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$2.5 Million Settlement in Bicycle Path Injury Case Against Municipality

A 49 year old Palos Heights woman will collect $2.5 million pursuant to a settlement reached Wednesday morning while in the third day of trial before Judge Robert Gordon of the Circuit Court of Cook County. The case was being tried on behalf of the plaintiffs by Francis Patrick Murphy of Corboy & Demetrio.

On the night of May 28, 1999, around 10:30 p.m., Jane Carvey, 42, started out riding the Palos Heights bicycle path along with her 10 year old son, Patrick. The Palos Heights bicycle path traverses 1.5 miles of land on a Commonwealth Edison easement that connects the Cook County Bicycle trail on the south end to the Lake Katherine Preserve on the north end. In leasing the land to Palos Heights, Commonwealth Edison required that the bike path be blocked and policed to prevent motor vehicles from entering onto the path. In 1995, Palos Heights had 14 stop blocks installed along its path, one on each side of every intersecting street. The stop blocks are metal rectangular posts which are painted yellow and measure 16 inches high by 8 inches wide.

Being a longtime resident of Palos Heights, Mrs. Carvey was familiar with the bike path. The night of the occurrence, Mrs. Carvey and her son had passed by six of the stop blocks as they made their way south on the path towards its intersection with Sequoia Drive in Palos Heights. As they approached the intersection, her son had ridden ahead of her, and Mrs. Carvey was attempting to look out for any approaching vehicle traffic when her pedal struck the stop block in the middle of the path. She was flung forward, landed on her head and broke her neck. Due to the impact, Jane Carvey suffered a grade IV subluxation of her cervical spine and was rendered a C-6 quadriplegic.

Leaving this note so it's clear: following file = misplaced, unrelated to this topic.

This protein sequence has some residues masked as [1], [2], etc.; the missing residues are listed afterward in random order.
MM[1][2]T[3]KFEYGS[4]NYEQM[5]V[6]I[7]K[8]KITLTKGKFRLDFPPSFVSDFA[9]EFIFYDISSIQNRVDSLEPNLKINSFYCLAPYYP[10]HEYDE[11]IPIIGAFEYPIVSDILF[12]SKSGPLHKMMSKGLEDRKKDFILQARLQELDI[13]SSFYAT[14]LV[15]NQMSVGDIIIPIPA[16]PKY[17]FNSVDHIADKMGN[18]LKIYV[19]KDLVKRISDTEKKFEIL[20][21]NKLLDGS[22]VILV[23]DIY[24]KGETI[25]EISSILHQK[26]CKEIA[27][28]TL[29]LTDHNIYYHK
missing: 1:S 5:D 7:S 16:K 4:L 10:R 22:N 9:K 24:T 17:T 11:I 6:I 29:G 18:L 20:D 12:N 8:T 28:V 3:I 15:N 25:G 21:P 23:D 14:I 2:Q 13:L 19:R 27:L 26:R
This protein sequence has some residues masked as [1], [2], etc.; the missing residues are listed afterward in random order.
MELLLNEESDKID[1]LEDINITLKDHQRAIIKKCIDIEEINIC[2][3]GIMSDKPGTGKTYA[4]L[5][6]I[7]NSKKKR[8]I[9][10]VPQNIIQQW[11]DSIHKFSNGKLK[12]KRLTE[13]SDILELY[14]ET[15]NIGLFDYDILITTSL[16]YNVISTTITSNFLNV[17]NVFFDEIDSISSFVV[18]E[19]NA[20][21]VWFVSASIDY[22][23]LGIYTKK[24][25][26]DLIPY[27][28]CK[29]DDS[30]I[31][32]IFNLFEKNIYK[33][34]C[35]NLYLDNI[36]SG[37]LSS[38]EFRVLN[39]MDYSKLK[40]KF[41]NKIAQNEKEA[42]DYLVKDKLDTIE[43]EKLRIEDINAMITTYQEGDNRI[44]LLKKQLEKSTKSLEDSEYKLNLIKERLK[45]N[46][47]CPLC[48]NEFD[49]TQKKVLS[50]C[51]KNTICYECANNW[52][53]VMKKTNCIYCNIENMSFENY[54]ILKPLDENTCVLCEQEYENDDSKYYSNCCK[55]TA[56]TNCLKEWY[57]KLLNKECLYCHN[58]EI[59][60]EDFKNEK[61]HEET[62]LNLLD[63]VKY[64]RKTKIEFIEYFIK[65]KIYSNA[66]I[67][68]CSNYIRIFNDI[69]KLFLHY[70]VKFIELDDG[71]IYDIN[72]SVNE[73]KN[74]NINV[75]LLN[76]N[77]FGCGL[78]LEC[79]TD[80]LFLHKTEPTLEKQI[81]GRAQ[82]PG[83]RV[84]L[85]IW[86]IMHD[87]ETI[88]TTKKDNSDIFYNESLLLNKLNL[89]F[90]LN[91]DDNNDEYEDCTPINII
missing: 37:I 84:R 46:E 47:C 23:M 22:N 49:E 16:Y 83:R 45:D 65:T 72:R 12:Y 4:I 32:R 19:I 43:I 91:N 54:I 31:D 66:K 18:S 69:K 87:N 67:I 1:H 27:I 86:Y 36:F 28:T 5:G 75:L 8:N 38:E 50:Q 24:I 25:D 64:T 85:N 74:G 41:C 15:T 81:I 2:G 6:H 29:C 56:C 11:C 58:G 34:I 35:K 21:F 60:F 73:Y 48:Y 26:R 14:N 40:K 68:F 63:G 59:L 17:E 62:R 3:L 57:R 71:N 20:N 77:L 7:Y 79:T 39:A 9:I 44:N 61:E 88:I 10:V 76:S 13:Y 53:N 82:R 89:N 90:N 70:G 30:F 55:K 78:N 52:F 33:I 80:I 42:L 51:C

The City of Palos Heights argued that the path was never intended to be ridden at night, having posted signs closing it at 10:00 p.m. Palos Heights also argued that, as a public entity, it was immune from liability under various provisions of the Tort Immunity Act, as well as the fact that it had to duty to warn of the stop blocks since they were an open and obvious condition. The court had previously ruled that Palos Heights' immunity did extend to any claims of negligence; therefore, plaintiffs had to prove that defendant had engaged in wilful and wanton conduct in order to prevail.

The attorney for Jane Carvey, stated:

These stop blocks are on many bike paths and riding trails all over Cook County. Even where riders are familiar with them, any momentary distraction can cause them to forget their presence or they may miss seeing them as they approach an intersection. Hopefully this settlement will make some of these municipalities or county agencies take notice of the potential danger posed by these stop blocks, and remedy this situation.

The City of Palos Heights, through its insurance carrier, IRMA (Illinois Risk Management Association) will pay the entire $2.5 million. 

In a twist of tragic irony, prior to her fall on the bike path, both Dr. and Mrs. Carvey worked in professions that brought them in direct contact with people suffering from spinal paralysis. Jane Carvey had been working as an occupational therapist specializing in patients with profound physical disabilities, and her husband, Dr. Carvey, was a research scientist at Rush Presbyterian St. Luke's Medical Center and was part of a neuropharmacological team formed to study the effects of various drugs in helping to regenerate spinal cord nerve cells damaged through trauma or disease.

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